At their December meeting, the FOMC updated predictions for GDP, inflation and unemployment. The Fed’s median estimate for the core Personal Consumption Expenditures (PCE) Index, the Fed’s preferred inflation gauge, is expected to be 2.00% in 2021, unchanged from the prior projection. In addition, the median estimate for GDP in 2020 is 2.00% and 1.90% in 2021, both unchanged from the last estimates. The unemployment rate is expected to remain near an historically low 3.50% in 2020, the same as it is now.
Foreign sovereign bond yields moved higher in Q4 2019, on better global growth expectations, and global negative yielding debt has decreased to around $11 trillion from almost $18 trillion earlier in the year. The U.S. fixed income markets have yet to witness the negative yield phenomenon and most domestic pundits, including the Federal Reserve, do not expect negative interest rates in the U.S. At present, the use of negative interest rates is an extraordinary monetary tool being implemented by some central banks with untested results and unknown long-term repercussions.
Below, in blue, are 10-year bond yields from several foreign countries (sorted from low to high). Note the wide difference between the yield of the bellwether German Bund (the German ten-year note) at -0.23%, which had a record low yield of -0.74 in early September, compared to the U.S. ten-year note at 1.87% currently. This marked disparity in yields is indicative of divergent monetary policies as well as differing economic outlooks domestically and abroad.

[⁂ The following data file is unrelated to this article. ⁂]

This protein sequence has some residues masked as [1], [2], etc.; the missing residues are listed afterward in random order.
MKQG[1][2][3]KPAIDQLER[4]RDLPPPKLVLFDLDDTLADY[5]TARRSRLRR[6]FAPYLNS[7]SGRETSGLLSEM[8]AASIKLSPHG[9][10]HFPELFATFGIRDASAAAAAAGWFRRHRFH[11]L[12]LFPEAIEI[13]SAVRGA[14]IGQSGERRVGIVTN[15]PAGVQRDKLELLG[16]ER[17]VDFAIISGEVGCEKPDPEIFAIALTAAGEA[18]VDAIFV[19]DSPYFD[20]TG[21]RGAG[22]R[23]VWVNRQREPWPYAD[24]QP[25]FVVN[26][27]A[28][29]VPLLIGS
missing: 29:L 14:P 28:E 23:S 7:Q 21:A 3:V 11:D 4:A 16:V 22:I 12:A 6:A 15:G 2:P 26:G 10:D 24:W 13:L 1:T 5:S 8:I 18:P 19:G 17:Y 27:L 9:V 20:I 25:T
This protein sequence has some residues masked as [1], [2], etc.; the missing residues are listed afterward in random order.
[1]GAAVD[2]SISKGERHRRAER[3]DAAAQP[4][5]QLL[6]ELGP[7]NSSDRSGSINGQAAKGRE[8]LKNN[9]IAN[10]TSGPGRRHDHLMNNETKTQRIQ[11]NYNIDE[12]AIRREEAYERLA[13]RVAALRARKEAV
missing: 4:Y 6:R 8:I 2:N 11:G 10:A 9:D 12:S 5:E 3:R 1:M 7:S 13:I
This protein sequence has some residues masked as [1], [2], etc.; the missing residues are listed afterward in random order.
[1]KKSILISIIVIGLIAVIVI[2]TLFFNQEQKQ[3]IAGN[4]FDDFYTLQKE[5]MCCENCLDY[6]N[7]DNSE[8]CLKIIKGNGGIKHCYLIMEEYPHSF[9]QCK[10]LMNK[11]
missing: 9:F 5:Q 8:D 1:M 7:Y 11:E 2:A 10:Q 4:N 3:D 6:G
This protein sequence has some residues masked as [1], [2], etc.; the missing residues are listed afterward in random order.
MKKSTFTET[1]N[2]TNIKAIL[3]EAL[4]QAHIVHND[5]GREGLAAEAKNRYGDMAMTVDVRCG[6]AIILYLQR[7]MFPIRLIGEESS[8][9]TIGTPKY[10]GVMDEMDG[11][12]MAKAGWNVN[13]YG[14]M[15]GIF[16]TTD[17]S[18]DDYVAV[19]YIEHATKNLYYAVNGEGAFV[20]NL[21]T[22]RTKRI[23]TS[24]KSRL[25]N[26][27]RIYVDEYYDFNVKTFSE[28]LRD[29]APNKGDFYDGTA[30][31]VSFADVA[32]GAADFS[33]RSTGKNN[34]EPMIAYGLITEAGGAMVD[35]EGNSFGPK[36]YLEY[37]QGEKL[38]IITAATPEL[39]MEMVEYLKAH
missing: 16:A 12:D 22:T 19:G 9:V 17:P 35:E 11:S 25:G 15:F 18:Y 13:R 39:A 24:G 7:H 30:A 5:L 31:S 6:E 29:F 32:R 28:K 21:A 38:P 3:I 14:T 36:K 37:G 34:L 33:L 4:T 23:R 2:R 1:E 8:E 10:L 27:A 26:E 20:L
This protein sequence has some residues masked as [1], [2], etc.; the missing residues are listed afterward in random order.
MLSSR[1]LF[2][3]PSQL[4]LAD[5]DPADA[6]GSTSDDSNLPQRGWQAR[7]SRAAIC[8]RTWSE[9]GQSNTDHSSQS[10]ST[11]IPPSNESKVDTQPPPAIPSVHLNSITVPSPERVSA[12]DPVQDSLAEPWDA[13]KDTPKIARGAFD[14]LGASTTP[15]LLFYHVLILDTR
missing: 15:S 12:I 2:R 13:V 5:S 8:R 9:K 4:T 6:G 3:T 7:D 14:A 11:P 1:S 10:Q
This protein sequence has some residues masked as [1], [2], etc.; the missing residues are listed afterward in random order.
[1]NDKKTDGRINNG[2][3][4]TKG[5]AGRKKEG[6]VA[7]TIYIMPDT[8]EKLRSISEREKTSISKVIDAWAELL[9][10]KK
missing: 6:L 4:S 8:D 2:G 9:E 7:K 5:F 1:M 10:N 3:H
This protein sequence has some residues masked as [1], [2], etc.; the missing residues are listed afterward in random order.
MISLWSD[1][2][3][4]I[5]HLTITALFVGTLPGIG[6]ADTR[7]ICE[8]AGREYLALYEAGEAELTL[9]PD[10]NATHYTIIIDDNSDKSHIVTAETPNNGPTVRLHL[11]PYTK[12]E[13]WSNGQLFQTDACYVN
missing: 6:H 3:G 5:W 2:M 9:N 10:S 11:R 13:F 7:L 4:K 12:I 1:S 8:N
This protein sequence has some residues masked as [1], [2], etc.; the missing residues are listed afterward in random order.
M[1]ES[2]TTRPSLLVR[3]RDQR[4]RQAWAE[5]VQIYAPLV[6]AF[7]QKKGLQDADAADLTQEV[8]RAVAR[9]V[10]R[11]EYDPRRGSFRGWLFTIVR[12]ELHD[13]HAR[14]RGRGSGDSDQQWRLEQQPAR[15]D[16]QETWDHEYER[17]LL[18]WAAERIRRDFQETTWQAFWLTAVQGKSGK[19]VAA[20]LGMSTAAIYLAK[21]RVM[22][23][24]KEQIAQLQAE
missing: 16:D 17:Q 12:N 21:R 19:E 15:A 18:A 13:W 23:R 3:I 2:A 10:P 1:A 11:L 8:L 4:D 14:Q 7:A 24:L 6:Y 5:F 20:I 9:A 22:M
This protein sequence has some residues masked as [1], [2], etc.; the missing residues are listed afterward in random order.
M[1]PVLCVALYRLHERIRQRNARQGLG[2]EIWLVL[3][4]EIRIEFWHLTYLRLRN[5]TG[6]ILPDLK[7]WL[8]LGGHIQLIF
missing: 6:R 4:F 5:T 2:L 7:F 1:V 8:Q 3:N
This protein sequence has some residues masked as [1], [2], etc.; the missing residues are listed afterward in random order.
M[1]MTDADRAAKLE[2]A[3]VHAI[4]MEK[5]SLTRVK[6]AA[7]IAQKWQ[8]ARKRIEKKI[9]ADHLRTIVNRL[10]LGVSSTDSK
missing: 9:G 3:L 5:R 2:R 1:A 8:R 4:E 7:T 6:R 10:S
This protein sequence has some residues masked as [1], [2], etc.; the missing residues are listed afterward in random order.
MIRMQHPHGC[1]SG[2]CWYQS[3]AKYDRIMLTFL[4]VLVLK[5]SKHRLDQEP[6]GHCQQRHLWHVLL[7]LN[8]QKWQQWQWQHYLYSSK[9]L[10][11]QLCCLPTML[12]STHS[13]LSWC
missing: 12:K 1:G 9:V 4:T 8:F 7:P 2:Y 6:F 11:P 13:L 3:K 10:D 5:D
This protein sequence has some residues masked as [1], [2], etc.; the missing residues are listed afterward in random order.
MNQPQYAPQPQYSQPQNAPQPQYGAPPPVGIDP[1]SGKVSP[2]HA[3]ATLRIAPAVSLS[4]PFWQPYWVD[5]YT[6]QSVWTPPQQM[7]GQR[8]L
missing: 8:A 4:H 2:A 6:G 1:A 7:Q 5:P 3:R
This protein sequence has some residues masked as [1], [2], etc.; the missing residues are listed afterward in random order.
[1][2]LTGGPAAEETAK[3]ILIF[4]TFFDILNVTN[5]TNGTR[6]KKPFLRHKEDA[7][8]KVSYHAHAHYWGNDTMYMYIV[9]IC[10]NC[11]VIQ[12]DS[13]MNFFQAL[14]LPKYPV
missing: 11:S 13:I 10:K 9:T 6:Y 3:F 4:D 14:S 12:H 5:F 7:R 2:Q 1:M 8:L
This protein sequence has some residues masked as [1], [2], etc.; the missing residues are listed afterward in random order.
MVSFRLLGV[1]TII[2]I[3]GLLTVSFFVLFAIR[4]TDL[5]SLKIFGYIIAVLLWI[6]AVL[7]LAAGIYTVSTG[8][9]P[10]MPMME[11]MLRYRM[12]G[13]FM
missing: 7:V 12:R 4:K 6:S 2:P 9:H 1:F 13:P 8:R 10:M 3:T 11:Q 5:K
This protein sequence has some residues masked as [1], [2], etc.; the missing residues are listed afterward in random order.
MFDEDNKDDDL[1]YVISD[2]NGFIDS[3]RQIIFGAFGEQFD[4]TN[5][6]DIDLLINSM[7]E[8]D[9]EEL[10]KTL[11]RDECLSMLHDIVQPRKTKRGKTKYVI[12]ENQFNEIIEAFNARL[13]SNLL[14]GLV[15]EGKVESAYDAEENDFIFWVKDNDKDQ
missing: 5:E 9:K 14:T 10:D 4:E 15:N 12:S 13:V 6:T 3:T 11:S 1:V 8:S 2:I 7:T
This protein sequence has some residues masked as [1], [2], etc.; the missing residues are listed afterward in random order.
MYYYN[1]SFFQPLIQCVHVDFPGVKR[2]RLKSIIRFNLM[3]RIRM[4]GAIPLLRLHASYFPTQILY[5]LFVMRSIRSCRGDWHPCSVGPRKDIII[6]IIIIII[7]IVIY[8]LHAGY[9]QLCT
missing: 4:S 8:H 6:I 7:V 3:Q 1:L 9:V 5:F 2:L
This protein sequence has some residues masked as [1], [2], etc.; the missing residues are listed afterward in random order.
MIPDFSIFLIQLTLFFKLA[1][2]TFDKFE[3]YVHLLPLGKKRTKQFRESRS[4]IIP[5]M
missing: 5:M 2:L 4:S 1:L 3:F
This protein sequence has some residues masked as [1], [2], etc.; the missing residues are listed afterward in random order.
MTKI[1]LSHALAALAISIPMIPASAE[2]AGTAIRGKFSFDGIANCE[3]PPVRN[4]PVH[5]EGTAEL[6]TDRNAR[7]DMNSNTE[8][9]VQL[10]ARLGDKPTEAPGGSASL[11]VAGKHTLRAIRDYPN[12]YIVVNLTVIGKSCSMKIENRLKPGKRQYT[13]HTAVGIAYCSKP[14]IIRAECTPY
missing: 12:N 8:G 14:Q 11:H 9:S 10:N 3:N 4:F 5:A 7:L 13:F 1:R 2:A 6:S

We would be remiss not to mention a marked increase in Federal Reserve overnight operations to address an ongoing liquidity issue which recently came up toward the end of the third quarter. To avoid a “cash crunch” in the overnight lending markets, the Fed has been injecting billions of added reserves in the form of repurchase agreements or “repos” to offset intermittent spikes in the overnight lending rate. There are several explanations for this recent development, with the most plausible pointing to a combination of larger reserve requirements at the money center banks and increased Treasury issuance to fund burgeoning deficits at the federal level, all exacerbated by more lucrative overnight lending opportunities in the other markets. Recent statements by the Fed Chair, Jerome Powell, downplayed any structural weaknesses in the domestic financial system. He further stated he expected the Fed’s intervention to gradually wane toward the end of the first quarter of 2020. While no obvious problems were indicated in overnight operations at year-end, we will continue to monitor and report upon this ongoing development.